By Brandon HENSLEY
For generations kids have grown up being told that reading is fundamental. Adults, however, have learned for generations the fundamentals of economics, specifically supply and demand.
Enter last week’s Lincoln Elementary School Book Fair. Held from Tuesday to Friday in the school’s auditorium, the fair gave a chance to replenish the library’s supply of books – either old and worn or simply outdated – keeping librarian Jo Van Amburg happy.
“Most of the libraries in the state were funded by an assembly bill that expired a few years ago,” said Van Amburg. “Because of the budget [problems] it was not reauthorized and no one brought forth a new bill, so all of us are on our own and scrambling for money to purchase new books.”
What happens then is Scholastic, one of the world’s largest publishers and distributors of children’s books, comes in and provides all of the books for the week. Any books that aren’t sold the company takes back, and Lincoln gets 20% of the total amount raised, putting it back into the library.
“It’s the only funds that come in for Mrs. Van Amber to be able to purchase new books, to replace those that have been worn and used, and because we choose to get cash from Scholastic she can pick whatever she knows is most popular right now,” said parent and Book Fair Chair Regina Martin. “We have to keep replenishing the library because some books that were appropriate then may not be now.”
Thursday night was Family Night at the fair and those nights usually bring in over $3,000. Despite the economic struggles families may have, “I think parents do not have a problem purchasing books for their children,” Martin said.
Outside the auditorium, the sixth grade class held a bake sale to help fundraise events for their class. Inside, the auditorium was full of books of all kinds of genres for kids to get their hands on: adventure, mystery, World War II books, and yes, the Justin Bieber biography, “My World.”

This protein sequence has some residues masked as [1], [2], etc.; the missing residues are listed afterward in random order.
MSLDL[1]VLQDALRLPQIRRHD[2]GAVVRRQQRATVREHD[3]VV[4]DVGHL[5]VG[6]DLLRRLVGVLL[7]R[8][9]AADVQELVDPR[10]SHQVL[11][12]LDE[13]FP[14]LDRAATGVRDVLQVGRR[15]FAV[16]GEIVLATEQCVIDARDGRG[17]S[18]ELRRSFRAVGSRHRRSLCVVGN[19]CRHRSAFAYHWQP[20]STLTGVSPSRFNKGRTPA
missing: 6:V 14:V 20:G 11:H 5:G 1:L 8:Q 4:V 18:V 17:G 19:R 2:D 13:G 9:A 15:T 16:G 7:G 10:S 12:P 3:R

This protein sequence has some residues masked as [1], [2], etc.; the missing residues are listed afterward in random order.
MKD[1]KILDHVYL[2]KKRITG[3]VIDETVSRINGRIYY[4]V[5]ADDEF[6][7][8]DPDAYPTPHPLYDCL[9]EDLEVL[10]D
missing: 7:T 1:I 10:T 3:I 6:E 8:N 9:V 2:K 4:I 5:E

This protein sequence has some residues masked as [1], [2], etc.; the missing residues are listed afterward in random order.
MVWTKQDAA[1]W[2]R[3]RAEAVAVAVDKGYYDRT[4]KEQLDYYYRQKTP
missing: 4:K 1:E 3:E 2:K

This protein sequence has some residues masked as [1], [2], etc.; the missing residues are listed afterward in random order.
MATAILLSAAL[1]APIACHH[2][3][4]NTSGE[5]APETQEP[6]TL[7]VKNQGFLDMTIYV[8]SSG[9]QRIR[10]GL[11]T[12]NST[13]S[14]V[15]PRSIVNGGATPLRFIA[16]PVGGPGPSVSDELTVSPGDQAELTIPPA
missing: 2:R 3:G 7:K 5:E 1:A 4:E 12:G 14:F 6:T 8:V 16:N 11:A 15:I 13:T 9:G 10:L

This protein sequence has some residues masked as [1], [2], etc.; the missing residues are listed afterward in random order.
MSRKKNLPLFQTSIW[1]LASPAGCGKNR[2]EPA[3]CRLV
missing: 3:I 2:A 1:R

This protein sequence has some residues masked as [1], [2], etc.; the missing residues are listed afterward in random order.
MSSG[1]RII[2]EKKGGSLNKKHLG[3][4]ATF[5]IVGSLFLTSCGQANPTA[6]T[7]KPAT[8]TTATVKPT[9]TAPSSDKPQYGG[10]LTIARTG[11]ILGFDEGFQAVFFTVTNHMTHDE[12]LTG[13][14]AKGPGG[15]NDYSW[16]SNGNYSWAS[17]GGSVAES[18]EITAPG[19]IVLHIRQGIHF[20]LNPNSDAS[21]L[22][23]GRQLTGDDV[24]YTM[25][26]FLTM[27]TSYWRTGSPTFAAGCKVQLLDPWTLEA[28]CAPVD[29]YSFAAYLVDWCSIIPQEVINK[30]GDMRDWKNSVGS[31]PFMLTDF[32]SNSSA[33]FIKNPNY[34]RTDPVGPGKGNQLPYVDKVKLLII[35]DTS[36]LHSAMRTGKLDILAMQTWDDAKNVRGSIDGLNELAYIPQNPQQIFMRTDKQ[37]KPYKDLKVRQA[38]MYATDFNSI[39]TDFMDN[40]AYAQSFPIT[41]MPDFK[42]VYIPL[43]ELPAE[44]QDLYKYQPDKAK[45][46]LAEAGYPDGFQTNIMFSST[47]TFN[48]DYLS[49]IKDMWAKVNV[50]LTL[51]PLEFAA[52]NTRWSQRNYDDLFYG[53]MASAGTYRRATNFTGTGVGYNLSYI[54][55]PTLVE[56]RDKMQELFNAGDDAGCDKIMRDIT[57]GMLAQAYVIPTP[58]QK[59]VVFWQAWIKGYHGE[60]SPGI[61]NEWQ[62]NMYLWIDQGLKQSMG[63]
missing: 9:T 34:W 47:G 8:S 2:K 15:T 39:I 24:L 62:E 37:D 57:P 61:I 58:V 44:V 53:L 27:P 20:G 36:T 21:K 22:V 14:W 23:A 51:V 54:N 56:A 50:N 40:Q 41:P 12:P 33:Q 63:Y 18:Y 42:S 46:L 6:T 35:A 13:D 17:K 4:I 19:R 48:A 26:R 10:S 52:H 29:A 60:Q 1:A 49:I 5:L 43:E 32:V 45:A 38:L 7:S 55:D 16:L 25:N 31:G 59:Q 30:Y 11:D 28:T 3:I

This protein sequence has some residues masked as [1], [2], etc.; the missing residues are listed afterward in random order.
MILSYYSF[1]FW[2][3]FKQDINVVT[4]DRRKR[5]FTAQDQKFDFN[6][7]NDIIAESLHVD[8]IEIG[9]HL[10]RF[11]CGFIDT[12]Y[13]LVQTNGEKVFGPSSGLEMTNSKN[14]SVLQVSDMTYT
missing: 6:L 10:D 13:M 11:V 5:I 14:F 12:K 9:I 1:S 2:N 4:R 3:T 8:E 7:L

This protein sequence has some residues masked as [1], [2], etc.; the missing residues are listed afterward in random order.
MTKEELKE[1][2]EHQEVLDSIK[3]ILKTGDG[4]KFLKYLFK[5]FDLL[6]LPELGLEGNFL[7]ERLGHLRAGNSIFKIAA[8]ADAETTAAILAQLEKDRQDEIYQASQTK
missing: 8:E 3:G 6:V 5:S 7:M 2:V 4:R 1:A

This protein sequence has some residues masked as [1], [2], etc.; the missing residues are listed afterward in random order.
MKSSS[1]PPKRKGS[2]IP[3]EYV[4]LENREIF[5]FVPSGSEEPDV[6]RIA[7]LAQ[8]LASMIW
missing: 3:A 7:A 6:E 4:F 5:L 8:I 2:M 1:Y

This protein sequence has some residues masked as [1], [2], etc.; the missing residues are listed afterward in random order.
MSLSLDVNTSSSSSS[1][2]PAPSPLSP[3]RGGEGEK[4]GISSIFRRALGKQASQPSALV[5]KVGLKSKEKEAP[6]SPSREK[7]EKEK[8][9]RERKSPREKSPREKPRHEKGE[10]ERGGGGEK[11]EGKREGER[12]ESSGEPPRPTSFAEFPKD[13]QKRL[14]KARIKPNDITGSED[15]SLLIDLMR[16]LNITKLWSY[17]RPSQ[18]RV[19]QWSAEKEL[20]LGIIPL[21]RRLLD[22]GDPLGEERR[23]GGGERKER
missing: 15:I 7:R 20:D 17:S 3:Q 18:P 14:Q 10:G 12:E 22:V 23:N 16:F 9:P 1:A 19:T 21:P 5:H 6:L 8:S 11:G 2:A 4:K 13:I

There were guest readers on the night, with an area for kids to sit down on blankets near the back. The most notable reader that visited was Marissa Lopez Wong, sister of actor Mario Lopez. Wong, who is friends with Martin, was there to read her book she co-wrote with her brother, “Mud Tacos,” a story based on her family and about having adventures in the backyard.
“I think the reason why we wrote the book is to show kids that playing outside and being creative is important,” said Wong. “We’re hoping after reading this book that they will really take that to heart and go outside more and not be inside watching so much TV and playing video games. Hopefully this book will get them excited about that.”
This is Wong’s first foray into book writing. She said reading the book to kids has been enjoyable, although, “Sometimes my brother and I are able to do book fairs together, and he’s so animated and he’s so funny so when he reads I think he gets a better reaction than I do.”
Maybe by watching Wong and others read books, more children will get excited about the world of literature.
“We’re always promoting better readers, more confident readers,” said Van Amburg.
It was a busy, successful week for Lincoln Elementary, and in the end, Van Amburg was impressed and humbled.
“This is a really strong school community here and the parents, even in tough economic times, do what they can to support the school,” she said.